Kylian Mbappé has so far achieved everything in his career at light speed, which is fitting given just how quickly he seems to run. Mbappé is so swift that, when he begins to sprint, you would not be surprised to see vapor trails drift away from his boots and up into the night sky. His ascent to greatness was almost as rapid as that of Pelé, along with whom he is the only teenager to have scored in a World Cup final. Mbappé is still only 22 years old and already has over a dozen medals in his trophy cabinet. He averages almost a goal a game in Ligue 1 for Paris Saint-Germain and more than a goal every three games for France. Yet such is his ambition that even PSG’s signing of Lionel Messi is not the fuel injection that his career needs. Instead, he covets a move to Real Madrid; PSG rejected Madrid’s $188 million bid for Mbappé, who is reportedly determined to join the Spanish club, where he presumably hopes to travel even faster than light.
Maybe his clamor for a transfer is partly due to the vast expectations that he has raised. Because Mbappé has achieved so much, it is easy to be overly critical the moment he shows signs of slowing down. During PSG’s advance to the 2020 UEFA Champions League final, his finishing seemed to be less ruthless than usual, deserting him in the decisive game. Some saw this and worried it might be part of a trend. Then, the following season, he took glorious and thrilling vengeance against Bayern Munich in the quarterfinals of the same tournament. Rarely has Manuel Neuer looked so consistently bewildered when facing an opposing attacker. More recently, with Mbappé’s failure to find the net at the Euro 2020 tournament, including his missed penalty in France’s loss to Switzerland, many of us have doubted him again.
Fortunately for someone with so much pressure on him, it is unclear whether he cares. He could very easily wish to remain in France, but he knows one thing for sure: With Messi, arguably the greatest footballer of all time, now among his colleagues, the outcomes of most domestic fixtures are likely to be even less exciting. What is more, his current teammate Neymar presents a cautionary tale for playing away from Europe’s biggest stages. When PSG bought Neymar from Barcelona, the Brazilian was widely heralded as Messi’s successor as the world’s best. Since then, though, his ascent has stalled. That has been partly due to injuries at unfortunate times but also because victory in France has come too easily to Neymar. Watching him in Ligue 1 in his first couple of seasons, before the division became sharply more competitive, was to be reminded of some of his play when he was supreme at Santos: that is to say, where he was so superior to much of the opposition that he deliberated too long on the ball and overindulged himself.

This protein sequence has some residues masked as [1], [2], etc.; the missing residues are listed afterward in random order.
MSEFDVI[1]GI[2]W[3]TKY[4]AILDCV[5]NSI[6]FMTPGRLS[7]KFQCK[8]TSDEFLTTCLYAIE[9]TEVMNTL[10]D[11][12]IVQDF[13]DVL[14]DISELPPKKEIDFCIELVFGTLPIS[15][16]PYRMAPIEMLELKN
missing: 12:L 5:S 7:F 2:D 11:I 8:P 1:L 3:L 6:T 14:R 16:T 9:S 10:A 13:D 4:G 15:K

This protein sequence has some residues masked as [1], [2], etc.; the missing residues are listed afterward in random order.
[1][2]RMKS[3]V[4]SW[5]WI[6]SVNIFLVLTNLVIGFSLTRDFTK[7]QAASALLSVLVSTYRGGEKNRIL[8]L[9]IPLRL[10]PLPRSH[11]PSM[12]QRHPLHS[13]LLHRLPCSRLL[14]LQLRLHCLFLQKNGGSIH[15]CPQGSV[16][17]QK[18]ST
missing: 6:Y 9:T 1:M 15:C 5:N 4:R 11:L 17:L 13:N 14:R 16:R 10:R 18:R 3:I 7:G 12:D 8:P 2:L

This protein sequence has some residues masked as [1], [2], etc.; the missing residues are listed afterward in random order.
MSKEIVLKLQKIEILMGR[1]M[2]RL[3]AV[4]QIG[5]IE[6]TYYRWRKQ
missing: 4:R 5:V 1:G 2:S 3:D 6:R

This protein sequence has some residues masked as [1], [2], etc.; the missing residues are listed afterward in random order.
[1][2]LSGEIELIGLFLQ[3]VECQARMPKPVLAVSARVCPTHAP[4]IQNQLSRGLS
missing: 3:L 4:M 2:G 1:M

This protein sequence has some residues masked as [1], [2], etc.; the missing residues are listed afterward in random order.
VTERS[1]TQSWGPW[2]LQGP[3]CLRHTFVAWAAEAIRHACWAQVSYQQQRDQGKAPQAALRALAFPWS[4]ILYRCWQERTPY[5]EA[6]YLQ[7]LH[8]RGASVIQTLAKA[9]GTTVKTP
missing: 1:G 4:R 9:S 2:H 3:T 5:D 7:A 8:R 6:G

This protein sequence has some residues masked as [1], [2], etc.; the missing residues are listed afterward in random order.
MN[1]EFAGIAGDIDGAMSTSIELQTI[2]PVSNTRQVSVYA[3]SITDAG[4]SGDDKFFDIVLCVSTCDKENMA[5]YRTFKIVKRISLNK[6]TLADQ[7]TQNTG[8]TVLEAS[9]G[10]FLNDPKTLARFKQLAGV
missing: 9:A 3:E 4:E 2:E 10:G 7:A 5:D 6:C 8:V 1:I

Mbappé will be aware of this as well as other similar elements creeping into his own play. The other thing that he may have noted is that, with so many stars now in the PSG galaxy, it may become harder for audiences to see just how brightly he shines. And if the highest level of greatness is what Mbappé craves, then he knows he will need to lead his own team. But his club’s summer of frantic transfer activity—Messi’s arrival was preceded by the arrivals of Sergio Ramos, Gianluigi Donnarumma, Georginio Wijnaldum, and Achraf Hakimi—has made that leadership role less likely than ever.
Real Madrid is, therefore, the perfect move for him. It’s a grand club with ailing finances and stuttering sporting fortunes: an empire in recovery mode. In Madrid, he can renew an aging squad and reinvigorate himself. He can eventually take the reins of the attack from Karim Benzema. Most of all, though, he will have a defining adventure at his new club—which, so far, is something he has not experienced. It might seem strange that this is the case for Mbappé, but consider his unique position. At almost no other point in history could someone have moved clubs for a sum of $210 million and been vying for attention with a teammate, but that is what happened to Mbappé when he went to PSG in 2017. There he joined forces with Neymar, and their dominance of that league was so assured that there was nothing epic about it. And for greatness, you need the epic. Epic, at club level, is Neymar winning the Libertadores Cup for Santos, their first such title in almost 50 years. Epic is Sergio Ramos moving to Real Madrid from Sevilla and becoming perhaps the finest leader they have ever known. Epic is Messi moving to Barcelona with little more than his family, that divine first touch, and a dream. Mbappé’s heroics for his country are well known, but he has not yet achieved epic at club level.
And, crucially, Mbappé has still got it. He is young enough that everything he has so far done in his career can merely be seen as a trailer for the feature film—even though, by the standards of most mortals, he has already delivered several career-defining performances. But Mbappé isn’t earthbound like the rest of us. He is interstellar, and so, for years to come, the night skies of Madrid are about to witness a treat.